Hi friends, welcome to my birthday month, whoop whoop! Aging tends to have a negative connotation in a culture obsessed with wrinkle-free skin and youthful stamina, and I admit there is a part of me that isn’t super pumped about having to add another candle to my cake every year. Luckily, though, I really wouldn’t want the process to be the other way around Benjamin Button style. We may “lose” conventional outside beauty with age, but we certainly make up for it in the internal beauty and wisdom that only year upon year of living on this Earth affords us. When we get older, we stop caring about the stuff that really doesn’t contribute to our well-being or happiness. We become more efficient with our time and better able to discern what activities deserve our attention and energy. We stop relying on the mirror to tell us what we’re worth and instead, develop a keen sense of what we bring to the table as a whole person- mind, body, soul. Most significantly, we slowly begin to expand our awareness beyond the self and understand the true value of community.
I was recently watching a TED talk about the factors that most highly correlate to living longer (into the triple digits!) Exercise, diet, not smoking…those things made the list but weren’t anywhere near the top. Number two was having close relationships (the kind where you feel comfortable asking for even the biggest favor) and number one was social integration (feeling like you’re part of a community). I don’t know about you, but the latter was a bit surprising. I am incredibly fortunate to have a very close-knit circle of people who I rely on 100%, so I had never considered that I might need anything else. But research suggests that being integrated into a larger network of humans, believing that you are an important piece of the puzzle that is your neighborhood, city, or country, is crucial to your well-being.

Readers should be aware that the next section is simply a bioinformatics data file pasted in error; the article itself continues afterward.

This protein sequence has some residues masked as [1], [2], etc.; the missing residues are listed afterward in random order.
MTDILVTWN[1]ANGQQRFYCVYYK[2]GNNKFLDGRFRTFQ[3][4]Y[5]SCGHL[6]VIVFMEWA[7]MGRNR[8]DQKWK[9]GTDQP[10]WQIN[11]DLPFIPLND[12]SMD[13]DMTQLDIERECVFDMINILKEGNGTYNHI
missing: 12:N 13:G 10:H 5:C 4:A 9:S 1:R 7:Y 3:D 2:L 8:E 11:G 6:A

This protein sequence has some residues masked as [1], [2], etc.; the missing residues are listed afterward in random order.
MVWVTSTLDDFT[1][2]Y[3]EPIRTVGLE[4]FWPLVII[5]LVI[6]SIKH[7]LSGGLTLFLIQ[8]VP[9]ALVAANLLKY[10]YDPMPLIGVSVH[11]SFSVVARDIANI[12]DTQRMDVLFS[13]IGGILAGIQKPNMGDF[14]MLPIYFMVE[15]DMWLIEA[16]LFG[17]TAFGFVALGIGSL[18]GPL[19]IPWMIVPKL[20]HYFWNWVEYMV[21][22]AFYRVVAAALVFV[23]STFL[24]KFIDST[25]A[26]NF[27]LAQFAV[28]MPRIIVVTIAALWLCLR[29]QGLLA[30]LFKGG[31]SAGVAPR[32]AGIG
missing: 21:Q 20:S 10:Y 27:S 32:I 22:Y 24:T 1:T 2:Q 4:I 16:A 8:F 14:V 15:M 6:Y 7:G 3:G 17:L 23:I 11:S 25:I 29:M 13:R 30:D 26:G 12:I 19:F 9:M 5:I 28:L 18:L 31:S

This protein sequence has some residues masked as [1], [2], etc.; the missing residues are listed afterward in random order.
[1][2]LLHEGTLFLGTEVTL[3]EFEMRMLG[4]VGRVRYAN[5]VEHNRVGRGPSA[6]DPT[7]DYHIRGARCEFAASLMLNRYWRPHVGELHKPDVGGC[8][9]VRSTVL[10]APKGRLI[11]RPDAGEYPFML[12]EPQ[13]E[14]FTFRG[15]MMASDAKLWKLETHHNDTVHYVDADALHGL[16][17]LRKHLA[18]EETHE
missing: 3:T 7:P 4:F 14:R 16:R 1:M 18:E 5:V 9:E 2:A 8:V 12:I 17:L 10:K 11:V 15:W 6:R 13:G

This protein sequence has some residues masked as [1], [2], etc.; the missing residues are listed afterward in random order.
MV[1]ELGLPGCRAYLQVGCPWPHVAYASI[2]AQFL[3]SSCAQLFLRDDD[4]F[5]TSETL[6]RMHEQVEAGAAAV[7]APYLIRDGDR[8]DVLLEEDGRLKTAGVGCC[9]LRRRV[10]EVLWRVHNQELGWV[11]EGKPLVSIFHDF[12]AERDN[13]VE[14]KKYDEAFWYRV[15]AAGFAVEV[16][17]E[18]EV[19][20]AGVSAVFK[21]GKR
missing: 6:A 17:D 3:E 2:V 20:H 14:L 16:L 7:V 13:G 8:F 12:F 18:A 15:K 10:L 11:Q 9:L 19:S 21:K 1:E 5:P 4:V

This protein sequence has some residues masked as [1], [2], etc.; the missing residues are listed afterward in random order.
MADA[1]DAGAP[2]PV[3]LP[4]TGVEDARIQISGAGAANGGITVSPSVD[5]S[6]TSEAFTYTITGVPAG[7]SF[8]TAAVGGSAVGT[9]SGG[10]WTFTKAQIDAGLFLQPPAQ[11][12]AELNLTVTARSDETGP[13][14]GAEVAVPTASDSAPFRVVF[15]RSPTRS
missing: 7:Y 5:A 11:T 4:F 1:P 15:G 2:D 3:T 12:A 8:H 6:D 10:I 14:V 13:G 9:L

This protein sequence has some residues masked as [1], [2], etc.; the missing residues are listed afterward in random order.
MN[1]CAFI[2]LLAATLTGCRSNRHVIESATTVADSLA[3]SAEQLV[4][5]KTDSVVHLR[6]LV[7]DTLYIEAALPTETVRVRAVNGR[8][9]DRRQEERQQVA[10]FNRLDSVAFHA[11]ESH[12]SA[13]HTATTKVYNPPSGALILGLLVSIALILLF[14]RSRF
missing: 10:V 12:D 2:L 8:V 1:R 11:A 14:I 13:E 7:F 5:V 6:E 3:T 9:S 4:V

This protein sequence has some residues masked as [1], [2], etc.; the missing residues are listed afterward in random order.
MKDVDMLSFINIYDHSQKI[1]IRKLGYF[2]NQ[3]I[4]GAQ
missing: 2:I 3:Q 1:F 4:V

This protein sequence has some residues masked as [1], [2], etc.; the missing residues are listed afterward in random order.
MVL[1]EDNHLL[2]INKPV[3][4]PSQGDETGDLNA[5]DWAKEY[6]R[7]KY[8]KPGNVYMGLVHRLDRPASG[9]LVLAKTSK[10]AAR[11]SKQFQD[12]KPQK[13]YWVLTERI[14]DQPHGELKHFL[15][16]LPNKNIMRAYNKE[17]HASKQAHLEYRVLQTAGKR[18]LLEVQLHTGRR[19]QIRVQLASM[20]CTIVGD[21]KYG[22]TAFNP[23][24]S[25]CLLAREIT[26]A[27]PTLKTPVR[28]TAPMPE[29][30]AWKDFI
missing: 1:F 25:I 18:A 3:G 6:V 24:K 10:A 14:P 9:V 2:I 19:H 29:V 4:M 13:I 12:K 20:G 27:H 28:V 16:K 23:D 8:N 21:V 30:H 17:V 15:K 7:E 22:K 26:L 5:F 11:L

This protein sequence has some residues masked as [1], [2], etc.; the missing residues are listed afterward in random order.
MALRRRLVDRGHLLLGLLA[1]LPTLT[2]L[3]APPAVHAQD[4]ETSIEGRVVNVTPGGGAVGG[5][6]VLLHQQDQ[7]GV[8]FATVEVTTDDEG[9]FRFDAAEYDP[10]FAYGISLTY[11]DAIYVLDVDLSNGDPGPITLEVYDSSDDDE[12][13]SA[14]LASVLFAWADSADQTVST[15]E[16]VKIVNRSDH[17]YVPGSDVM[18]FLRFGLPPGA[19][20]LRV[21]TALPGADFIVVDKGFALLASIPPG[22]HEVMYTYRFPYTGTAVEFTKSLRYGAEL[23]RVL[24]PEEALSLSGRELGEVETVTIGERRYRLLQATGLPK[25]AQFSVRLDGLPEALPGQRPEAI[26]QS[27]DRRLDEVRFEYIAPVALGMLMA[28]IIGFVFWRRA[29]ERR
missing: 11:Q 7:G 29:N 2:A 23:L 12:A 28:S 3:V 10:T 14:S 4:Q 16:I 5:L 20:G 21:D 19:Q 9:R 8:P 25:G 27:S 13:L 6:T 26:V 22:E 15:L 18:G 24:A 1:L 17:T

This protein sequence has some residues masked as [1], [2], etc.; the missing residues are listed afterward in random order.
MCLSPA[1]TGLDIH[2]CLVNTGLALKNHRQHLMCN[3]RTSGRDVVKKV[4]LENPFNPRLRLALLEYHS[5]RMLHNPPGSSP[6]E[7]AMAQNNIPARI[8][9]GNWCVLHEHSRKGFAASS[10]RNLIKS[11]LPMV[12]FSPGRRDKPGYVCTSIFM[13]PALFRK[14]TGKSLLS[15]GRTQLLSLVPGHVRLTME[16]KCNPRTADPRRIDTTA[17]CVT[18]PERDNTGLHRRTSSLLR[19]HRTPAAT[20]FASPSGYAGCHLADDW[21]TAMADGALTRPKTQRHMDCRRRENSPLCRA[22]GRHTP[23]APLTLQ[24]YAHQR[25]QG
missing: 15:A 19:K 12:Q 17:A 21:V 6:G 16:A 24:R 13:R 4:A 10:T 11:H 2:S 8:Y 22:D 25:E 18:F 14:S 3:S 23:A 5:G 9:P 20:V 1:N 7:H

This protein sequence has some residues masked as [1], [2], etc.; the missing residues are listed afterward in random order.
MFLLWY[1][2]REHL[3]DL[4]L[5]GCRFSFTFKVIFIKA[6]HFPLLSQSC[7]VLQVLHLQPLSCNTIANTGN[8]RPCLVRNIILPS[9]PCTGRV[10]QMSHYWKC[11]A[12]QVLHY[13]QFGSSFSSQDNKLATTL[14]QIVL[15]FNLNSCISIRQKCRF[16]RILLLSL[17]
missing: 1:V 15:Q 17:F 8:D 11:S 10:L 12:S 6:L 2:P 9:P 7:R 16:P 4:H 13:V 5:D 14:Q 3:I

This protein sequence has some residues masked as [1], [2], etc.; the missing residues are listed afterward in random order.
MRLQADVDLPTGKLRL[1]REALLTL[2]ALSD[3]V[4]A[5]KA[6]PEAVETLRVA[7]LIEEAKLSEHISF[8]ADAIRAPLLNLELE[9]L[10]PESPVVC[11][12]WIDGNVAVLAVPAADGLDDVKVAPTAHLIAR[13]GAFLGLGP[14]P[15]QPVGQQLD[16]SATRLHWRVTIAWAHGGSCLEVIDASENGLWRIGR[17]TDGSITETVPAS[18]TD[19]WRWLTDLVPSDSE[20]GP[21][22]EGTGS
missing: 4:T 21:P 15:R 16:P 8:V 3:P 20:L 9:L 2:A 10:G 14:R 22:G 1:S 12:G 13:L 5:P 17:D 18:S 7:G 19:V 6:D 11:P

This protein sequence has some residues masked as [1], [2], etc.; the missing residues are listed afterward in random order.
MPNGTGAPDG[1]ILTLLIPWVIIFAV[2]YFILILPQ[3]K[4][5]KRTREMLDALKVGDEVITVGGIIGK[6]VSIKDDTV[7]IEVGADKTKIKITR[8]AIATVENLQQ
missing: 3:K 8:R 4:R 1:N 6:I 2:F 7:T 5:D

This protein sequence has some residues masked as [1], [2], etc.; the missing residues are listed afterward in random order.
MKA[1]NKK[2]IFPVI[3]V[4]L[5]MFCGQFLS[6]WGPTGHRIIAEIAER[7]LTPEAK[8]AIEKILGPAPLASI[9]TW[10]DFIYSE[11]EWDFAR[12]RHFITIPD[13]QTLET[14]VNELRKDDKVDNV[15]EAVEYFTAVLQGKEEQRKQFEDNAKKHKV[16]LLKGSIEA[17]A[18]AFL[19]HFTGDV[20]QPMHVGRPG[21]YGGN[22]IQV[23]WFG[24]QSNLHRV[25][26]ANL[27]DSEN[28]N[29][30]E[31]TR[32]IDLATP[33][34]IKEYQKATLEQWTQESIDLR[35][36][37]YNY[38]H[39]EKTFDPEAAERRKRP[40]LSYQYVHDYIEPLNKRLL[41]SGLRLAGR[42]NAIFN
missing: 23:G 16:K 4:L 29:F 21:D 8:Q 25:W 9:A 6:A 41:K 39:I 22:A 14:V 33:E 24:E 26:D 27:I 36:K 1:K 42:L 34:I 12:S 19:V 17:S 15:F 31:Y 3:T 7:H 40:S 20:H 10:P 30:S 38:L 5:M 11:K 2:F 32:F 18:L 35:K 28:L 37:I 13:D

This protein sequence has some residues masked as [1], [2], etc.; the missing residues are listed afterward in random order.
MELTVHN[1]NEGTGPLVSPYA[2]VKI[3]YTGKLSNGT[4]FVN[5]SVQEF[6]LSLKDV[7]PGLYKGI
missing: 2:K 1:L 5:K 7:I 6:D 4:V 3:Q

Turns out, connection, community, and camaraderie can actually be a matter of life and death.
Never has this been truer for the people of Houston than over the last few days. As our city crumbled underneath the weight of torrential rain, so did the masks, titles, and beliefs that had previously disconnected us from one another. Without regard for race, religion, gender, sex, or social status, we became a team against the destruction and loss from Hurricane Harvey. I personally experienced the power of community like I never had before, showered with messages from people all over the country asking about my well-being and asking if they could help in any way. I saw many of my students pull together donation campaigns and organize volunteer efforts overnight. And the Houston yoga community didn’t hesitate to offer free classes or open their studios to anyone needing a bit of fresh air during the storm. Having closely witnessed that incredible level of support and courage, I have no doubt that Houston will recover, but I do wonder…will we be able to rebuild our city without also rebuilding our own walls?
The recent devastation Houstonians faced created an opening in all of us, from which love and compassion and an uncontrollable desire to help poured out. But will we stay open once our highways and bayous have dried up? Can we continue to prioritize relationships, remain accountable for the way in which we interact with one another, and seek common ground from which to cultivate community once tragedy no longer binds us together?
I believe the answer is yes, but only if we remain soft, permeable, and above all, vulnerable.
Brenee Brown, social researcher and author, writes:
“Our rejection of vulnerability often stems from our associating it with dark emotions like fear, shame, grief, sadness, and disappointment—emotions that we don’t want to discuss, even when they profoundly affect the way we live, love, work, and even lead. What most of us fail to understand and what took me a decade of research to learn is that vulnerability is also the cradle of the emotions and experiences that we crave. Vulnerability is the birthplace of love, belonging, joy, courage, and creativity. It is the source of hope, empathy, accountability and authenticity.”
The intention for this month will be to embrace vulnerability as the path to deeper connection and more meaningful lives. Yes, vulnerability is scary, but it is also the only thing that will keep us connected long after Hurricane Harvey dissolves. Instead of hardening back up, let’s continue to show up for each other wholeheartedly, share with each other openly and fearlessly, and allow ourselves to be affected, moved, and transformed by the community that surrounds us.